Barely breathing enough to speak, she said, "Everywhere I go I never fit in. I'm always the odd one out. People stare at me but never talk to me. I hate being different."
"Why would you hate being different?"
"I want to be normal. People don't laugh and make fun of normal. They don't bully normal. They embrace it. They befriend it. They are it."
"Look at me." The old woman flicked her lighter and held it to her cigar. "I'm eighty-five-years-old today. Do you know why I've lived so long?"
The teary-eyed girl shook her head.
"I never cared to be like everyone else. I wore the crazy clothes. I wore my hair however I felt like wearing it. I drank and spit with the boys. I never quite fit in one group. Some liked me and some didn't. I had a man who loved me. We got married when I was twenty-years-old. Stayed together until the good Lord called him home." She wiggled her old hand that showcased her silver wedding band. "Being different is not so bad. I did a lot of things. I was a painter, dancer, wanderer--you name it, I did it. And I always had fun doing it. Even with the stares and laughs. I always told myself, they're laughing at me because I'm happy. I wonder just how happy they are with their lives. Most of the time they were miserable. You see, they aren't enjoying their lives because they're so busy watching you."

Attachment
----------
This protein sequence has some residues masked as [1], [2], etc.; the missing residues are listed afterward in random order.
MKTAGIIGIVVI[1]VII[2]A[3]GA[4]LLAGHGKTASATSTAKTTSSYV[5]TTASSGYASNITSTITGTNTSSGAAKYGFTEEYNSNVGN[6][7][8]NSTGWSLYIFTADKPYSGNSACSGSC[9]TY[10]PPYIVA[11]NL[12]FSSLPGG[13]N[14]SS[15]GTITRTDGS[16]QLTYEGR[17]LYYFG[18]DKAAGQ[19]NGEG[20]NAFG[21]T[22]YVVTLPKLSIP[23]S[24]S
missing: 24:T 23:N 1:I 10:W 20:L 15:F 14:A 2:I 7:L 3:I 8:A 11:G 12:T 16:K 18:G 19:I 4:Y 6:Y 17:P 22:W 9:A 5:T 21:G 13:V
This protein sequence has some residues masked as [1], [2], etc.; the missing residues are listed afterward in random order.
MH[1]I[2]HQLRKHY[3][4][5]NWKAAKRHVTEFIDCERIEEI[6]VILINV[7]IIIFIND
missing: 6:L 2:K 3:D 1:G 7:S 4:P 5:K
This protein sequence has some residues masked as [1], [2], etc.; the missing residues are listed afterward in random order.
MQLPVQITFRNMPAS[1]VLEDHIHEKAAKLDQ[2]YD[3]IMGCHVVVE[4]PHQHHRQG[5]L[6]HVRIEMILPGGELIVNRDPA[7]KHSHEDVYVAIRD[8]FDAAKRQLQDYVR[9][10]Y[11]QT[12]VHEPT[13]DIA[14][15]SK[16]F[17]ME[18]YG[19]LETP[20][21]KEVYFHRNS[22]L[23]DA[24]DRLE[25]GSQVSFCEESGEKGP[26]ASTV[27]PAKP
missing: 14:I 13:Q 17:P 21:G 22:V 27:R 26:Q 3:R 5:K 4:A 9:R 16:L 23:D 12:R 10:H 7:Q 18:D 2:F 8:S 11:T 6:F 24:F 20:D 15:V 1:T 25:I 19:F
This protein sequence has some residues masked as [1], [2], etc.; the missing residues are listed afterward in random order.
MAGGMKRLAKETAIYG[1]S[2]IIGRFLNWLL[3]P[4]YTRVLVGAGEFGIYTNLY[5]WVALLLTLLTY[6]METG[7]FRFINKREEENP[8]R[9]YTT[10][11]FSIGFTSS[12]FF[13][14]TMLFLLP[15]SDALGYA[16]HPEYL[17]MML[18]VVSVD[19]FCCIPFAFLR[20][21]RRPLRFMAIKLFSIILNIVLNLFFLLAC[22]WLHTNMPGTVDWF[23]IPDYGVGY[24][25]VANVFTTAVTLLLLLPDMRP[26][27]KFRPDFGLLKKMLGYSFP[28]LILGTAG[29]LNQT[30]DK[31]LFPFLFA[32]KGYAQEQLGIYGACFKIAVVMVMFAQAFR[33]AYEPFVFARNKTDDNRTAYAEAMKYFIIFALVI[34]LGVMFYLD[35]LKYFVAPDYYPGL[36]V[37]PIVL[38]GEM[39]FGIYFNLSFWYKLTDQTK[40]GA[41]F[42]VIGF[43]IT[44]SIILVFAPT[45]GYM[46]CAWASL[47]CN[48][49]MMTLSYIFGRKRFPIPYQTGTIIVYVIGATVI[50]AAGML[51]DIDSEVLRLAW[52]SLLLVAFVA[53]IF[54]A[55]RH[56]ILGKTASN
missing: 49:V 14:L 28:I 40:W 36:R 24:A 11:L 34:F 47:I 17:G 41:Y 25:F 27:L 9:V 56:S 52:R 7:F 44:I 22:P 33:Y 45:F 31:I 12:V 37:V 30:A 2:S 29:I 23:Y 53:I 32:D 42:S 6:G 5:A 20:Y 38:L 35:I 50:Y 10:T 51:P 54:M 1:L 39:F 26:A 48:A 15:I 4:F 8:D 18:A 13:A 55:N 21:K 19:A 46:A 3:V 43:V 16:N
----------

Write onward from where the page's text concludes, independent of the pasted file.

The girl sat up, with a sense of ease, dabbing her green eyes with the torn napkin.
"That a girl. Sit up straight and show that beautiful smile. You've got pretty teeth. Show them off. Forget those kids and be yourself. You'll live longer, laugh more, and be worry free. That's why I can sit as unladylike as I please, with my electric colors, big ole' cigar, with my flower--I always must have a flower in my hair---without a care in the world. I will smile and wave at everyone. Even the people who laugh when they pass me by. Proudly saying this is who I am. Deal with it," she said, with her electric smile.